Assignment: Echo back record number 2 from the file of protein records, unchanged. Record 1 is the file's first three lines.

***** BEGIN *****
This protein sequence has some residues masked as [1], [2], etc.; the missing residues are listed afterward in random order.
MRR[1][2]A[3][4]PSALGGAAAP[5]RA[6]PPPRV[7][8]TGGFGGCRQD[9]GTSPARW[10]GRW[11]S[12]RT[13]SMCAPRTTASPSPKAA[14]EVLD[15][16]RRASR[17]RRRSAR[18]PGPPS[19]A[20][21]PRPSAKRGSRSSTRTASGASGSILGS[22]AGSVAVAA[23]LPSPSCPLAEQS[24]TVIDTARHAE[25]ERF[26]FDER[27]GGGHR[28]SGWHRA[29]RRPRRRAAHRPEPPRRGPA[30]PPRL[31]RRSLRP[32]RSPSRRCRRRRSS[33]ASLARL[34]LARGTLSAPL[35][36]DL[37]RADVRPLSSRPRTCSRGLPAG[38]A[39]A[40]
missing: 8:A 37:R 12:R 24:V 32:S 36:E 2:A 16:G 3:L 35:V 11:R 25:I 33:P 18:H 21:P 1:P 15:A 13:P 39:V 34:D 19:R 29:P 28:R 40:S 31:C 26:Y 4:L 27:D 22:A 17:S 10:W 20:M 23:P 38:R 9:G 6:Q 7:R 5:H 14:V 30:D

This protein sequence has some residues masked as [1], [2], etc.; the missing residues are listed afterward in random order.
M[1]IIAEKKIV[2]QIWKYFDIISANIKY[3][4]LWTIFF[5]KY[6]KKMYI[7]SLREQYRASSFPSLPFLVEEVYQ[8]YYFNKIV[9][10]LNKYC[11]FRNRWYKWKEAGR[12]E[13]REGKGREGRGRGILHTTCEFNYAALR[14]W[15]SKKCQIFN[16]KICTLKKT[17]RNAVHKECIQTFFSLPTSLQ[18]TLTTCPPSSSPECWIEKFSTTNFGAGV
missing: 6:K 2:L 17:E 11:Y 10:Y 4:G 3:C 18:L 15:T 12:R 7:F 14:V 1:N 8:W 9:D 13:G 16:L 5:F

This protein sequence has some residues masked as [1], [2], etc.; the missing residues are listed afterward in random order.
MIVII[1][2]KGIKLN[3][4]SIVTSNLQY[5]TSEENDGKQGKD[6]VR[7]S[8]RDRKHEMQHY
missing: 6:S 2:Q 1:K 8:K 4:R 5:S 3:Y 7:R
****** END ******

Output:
This protein sequence has some residues masked as [1], [2], etc.; the missing residues are listed afterward in random order.
M[1]IIAEKKIV[2]QIWKYFDIISANIKY[3][4]LWTIFF[5]KY[6]KKMYI[7]SLREQYRASSFPSLPFLVEEVYQ[8]YYFNKIV[9][10]LNKYC[11]FRNRWYKWKEAGR[12]E[13]REGKGREGRGRGILHTTCEFNYAALR[14]W[15]SKKCQIFN[16]KICTLKKT[17]RNAVHKECIQTFFSLPTSLQ[18]TLTTCPPSSSPECWIEKFSTTNFGAGV
missing: 6:K 2:L 17:E 11:Y 10:Y 4:G 3:C 18:L 15:T 12:R 7:F 14:V 1:N 8:W 9:D 13:G 16:L 5:F